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Chapter 6

JOURNEY FROM PITEÅ TO HAPARANDA.


My jaw was so painful on reaching Piteå, that I tossed about in torment the whole night, utterly unable to sleep. The long northern night seemed as if it would never come to an end, and I arose in the morning much more fatigued and exhausted than when I lay down. It was 6° below zero, and the storm still blowing, but the cold seemed to relieve my face a little, and so we set out. The roads were heavy, but a little broken, and still led over hills and through interminable forests of mingled fir and pine, in the dark, imperfect day. I took but little note of the scenery, but was so drowsy and overcome, that Braisted at last filled the long baggage-sled with hay, and sat at the rear, so that I could lie stretched out, with my head upon his lap. Here, in spite of the cold and wind, I lay in a warm, stupid half-sleep.

It was dark when we reached Ersnäs, whence we had twelve miles to Old Luleå, with tired horses, heavy roads, and a lazy driver. I lay down again, dozed as usual, and tried to forget my torments. So passed three hours; the night had long set in, with a clear sky, 13° below zero, and a sharp wind blowing. All at once an exclamation from Braisted aroused me. I opened my eyes, as I lay in his lap, looked upward, and saw a narrow belt or scarf of silver fire stretching directly across the zenith, with its loose, frayed ends slowly swaying to and fro down the slopes of the sky. Presently it began to waver, bending back and forth, sometimes slowly, sometimes with a quick, springing motion, as if testing its elasticity. Now it took the shape of a bow, now undulated into Hogarth's line of beauty, brightening and fading in its sinuous motion, and finally formed a shepherd's crook, the end of which suddenly began to separate and fall off, as if driven by a strong wind, until the whole belt shot away in long, drifting lines of fiery snow. It then gathered again into a dozen dancing fragments, which alternately advanced and retreated, shot hither and thither, against and across each other, blazed out in yellow and rosy gleams or paled again, playing a thousand fantastic pranks, as if guided by some wild whim.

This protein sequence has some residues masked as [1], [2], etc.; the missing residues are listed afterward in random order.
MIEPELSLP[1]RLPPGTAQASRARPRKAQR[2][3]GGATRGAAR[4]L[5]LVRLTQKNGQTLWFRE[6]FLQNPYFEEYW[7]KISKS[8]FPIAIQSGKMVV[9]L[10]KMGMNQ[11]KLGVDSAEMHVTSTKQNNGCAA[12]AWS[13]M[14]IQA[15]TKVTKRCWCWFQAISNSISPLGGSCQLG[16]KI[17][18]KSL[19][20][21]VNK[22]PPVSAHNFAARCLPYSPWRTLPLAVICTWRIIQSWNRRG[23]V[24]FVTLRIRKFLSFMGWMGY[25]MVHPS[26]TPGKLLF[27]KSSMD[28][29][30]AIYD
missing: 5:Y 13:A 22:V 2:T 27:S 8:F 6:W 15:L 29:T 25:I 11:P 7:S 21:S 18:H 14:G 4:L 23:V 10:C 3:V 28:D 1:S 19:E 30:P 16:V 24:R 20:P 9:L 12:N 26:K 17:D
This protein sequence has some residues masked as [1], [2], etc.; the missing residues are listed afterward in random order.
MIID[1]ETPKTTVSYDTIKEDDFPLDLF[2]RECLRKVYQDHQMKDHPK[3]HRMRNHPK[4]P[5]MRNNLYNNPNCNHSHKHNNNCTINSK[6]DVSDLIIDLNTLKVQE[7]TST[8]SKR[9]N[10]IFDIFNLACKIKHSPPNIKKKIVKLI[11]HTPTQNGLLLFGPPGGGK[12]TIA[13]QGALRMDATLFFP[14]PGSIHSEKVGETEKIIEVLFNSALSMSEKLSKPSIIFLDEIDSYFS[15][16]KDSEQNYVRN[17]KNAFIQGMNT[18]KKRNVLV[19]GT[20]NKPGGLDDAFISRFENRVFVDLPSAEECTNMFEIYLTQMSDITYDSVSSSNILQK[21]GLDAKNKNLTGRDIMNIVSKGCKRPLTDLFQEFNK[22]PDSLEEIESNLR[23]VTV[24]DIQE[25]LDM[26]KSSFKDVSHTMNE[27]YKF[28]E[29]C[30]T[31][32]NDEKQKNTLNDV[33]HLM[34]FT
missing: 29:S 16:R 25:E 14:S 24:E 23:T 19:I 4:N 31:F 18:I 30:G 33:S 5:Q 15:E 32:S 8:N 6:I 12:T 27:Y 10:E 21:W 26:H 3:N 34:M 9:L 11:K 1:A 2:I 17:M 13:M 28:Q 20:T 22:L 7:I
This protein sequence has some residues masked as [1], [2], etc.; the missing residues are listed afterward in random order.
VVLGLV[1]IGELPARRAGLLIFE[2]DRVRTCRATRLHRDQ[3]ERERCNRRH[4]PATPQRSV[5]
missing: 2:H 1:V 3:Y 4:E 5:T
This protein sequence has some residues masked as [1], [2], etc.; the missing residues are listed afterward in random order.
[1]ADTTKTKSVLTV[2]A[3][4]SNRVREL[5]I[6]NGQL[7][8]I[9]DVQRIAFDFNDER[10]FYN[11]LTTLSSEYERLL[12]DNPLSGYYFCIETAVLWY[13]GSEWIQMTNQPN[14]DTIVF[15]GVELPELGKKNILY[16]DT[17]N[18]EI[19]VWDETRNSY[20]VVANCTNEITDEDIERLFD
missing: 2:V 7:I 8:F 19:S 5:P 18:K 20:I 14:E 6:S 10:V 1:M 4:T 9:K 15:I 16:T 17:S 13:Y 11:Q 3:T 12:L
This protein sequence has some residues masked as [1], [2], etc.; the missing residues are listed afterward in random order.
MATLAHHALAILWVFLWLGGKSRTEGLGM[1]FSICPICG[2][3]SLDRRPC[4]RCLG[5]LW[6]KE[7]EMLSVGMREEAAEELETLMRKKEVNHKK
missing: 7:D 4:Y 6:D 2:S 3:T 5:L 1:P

We lay silent, with upturned faces, watching this wonderful spectacle. Suddenly, the scattered lights ran together, as by a common impulse, joined their bright ends, twisted them through each other, and fell in a broad, luminous curtain straight downward through the air until its fringed hem swung apparently but a few yards over our heads. This phenomenon was so unexpected and startling, that for a moment I thought our faces would be touched by the skirts of the glorious auroral drapery. It did not follow the spheric curve of the firmament, but hung plumb from the zenith, falling, apparently, millions of leagues through the air, its folds gathered together among the stars and its embroidery of flame sweeping the earth and shedding a pale, unearthly radiance over the wastes of snow. A moment afterwards and it was again drawn up, parted, waved its flambeaux and shot its lances hither and thither, advancing and retreating as before. Anything so strange, so capricious, so wonderful, so gloriously beautiful, I scarcely hope to see again.